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Thursday, September 21, 2006

SOUNDTRACK REVIEW - Prehistoric Park

Prehistoric Park
Music by Daniel Pemberton
iTunes download
31 Tracks 55:04 mins

An enjoyable romp for kids and adults alike was the recent ITV series Prehistoric Park, which utilised the technology first dazzlingly displayed in the BBC's Walking With Dinosaurs and subsequent sequels. The show saw Nigel Marven go backwards and forwards in time, through a portable time portal, to collect prehistoric creatures for a huge and very unusual wildlife park. OK, so some of the humour may have been a bit infantile, but one couldn't help but be swept up at times by the fantastic creatures trotted out before us, most of which were pretty convincing.
The music score was provided by a new name to me, Daniel Pemberton, whom I later discovered has been on the scene for some time, composing music for films and particularly TV, where he seems to almost have cornered the market in scoring reality shows. Not having time to view such fare, this is why I was obviously unaware of his talents. He has also ventured into the videogame world with hi score for The Movies, which was named as "the best videogame soundtrack in the world for 2005" by From the looks of his upcoming assignments, we are sure to be hearing much more of this talented composer in the near future, with scores for Channel 4's Interference, the BBC's The Haunting of Toby Jugg and "Alive: Kidnapped in the Killing Fields" from the makers of Touching the Void.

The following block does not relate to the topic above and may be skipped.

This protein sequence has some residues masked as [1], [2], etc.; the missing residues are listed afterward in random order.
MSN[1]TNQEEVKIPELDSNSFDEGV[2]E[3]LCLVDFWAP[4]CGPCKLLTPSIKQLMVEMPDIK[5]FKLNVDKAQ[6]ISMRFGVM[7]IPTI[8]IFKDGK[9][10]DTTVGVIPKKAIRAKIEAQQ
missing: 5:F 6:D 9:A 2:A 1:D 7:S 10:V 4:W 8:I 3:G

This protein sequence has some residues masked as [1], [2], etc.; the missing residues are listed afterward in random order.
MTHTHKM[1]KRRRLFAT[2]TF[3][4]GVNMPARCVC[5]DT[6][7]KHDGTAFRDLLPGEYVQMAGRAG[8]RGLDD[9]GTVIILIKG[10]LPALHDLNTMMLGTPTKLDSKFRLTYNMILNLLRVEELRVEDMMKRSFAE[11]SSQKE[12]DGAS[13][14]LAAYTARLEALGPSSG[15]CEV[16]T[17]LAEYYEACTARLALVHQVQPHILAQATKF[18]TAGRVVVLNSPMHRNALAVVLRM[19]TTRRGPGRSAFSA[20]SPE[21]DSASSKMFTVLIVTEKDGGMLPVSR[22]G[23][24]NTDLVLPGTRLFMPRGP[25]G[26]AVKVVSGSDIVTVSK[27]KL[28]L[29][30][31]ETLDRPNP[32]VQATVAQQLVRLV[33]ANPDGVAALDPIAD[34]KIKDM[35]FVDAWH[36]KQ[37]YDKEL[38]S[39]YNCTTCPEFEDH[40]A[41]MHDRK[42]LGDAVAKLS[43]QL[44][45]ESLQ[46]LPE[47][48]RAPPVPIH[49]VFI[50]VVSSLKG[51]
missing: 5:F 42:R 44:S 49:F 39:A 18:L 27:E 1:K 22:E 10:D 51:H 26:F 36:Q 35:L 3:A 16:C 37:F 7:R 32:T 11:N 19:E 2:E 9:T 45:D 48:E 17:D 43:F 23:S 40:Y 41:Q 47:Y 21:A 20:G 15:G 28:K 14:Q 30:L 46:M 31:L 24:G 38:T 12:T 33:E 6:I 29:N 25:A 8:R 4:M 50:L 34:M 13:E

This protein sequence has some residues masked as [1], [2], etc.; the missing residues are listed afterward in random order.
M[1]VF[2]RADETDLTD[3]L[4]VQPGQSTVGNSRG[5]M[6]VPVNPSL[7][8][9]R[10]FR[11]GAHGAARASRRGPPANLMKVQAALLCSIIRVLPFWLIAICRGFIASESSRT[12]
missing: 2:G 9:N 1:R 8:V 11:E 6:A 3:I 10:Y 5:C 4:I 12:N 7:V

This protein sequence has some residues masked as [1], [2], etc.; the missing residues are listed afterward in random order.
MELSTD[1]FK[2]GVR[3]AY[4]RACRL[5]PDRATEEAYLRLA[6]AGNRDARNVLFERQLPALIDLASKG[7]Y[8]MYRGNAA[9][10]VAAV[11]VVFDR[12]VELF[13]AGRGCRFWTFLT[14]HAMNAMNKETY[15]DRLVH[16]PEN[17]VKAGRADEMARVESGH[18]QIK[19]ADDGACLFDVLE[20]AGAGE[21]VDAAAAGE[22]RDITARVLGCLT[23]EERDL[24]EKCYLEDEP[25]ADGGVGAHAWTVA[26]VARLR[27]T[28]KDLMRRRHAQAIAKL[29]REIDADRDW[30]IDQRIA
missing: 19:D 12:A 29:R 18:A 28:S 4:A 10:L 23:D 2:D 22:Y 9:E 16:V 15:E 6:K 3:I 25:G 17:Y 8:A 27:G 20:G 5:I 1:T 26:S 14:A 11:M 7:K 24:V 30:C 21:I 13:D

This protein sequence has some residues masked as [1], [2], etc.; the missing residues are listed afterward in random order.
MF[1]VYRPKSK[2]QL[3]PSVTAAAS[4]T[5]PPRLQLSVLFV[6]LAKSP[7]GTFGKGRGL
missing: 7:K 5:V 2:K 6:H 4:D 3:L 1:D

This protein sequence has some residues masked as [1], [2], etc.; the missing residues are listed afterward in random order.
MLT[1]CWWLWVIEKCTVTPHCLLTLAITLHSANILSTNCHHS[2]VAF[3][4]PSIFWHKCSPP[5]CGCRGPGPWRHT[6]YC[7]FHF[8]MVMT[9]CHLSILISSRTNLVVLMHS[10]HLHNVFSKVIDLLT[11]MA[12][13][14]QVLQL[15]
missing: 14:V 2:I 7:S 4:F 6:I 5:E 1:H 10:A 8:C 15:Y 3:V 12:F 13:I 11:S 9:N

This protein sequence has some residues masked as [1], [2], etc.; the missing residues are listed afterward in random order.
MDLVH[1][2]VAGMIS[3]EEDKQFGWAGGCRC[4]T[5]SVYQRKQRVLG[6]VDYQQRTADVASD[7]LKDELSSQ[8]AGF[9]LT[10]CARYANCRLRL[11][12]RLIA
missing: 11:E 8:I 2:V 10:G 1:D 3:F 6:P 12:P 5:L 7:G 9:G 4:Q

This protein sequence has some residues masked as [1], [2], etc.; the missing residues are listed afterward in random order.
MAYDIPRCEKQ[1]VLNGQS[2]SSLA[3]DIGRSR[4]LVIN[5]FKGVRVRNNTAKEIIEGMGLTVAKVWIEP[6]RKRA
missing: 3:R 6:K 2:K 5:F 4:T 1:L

The music of Prehistoric Park features the 70-piece City of Prague Philharmonic, an orchestra that is now very much finding original film and TV work, having been utilised over the years by Silva Screen in their excellent compilation albums. Pemberton also adopts innovative electronic sound design for the bleaker landscapes on display during the series - tracks like "Like Nowhere on Earth," "Barren and Strange" and "Ice Planet."
The main theme is first heard in "Opening," building majestically from a jungle drumbeat, a feature found frequently in subsequent tracks. This is followed by a more leisurely, awe-filled variation in "Entering the Park." The music for "The Time Portal" is a further variation, ending in a big, adventurous climax.
The undoubted highlights of the cues that follow are the action pieces, again largely driven by that jungle drumbeat and other percussion. Tracks like "Cave Bear Chase," Buffalo Stance" and Cheetah Chase" provide a fair bit of excitement, with "Saving the World" moving impressively to a triumphant climax. "The Great Escape" is another action piece, starting off quite comically before turning more menacing as Nigel is pursued by an escaped T-Rex.
The penultimate track, "Returning to the Park" provides a serene conclusion to events, before the main theme is given a short, powerful burst in the "End Credits."
At present the score is only available as a download through iTunes, where you can find it along with an increasing number of film scores for purchase there.


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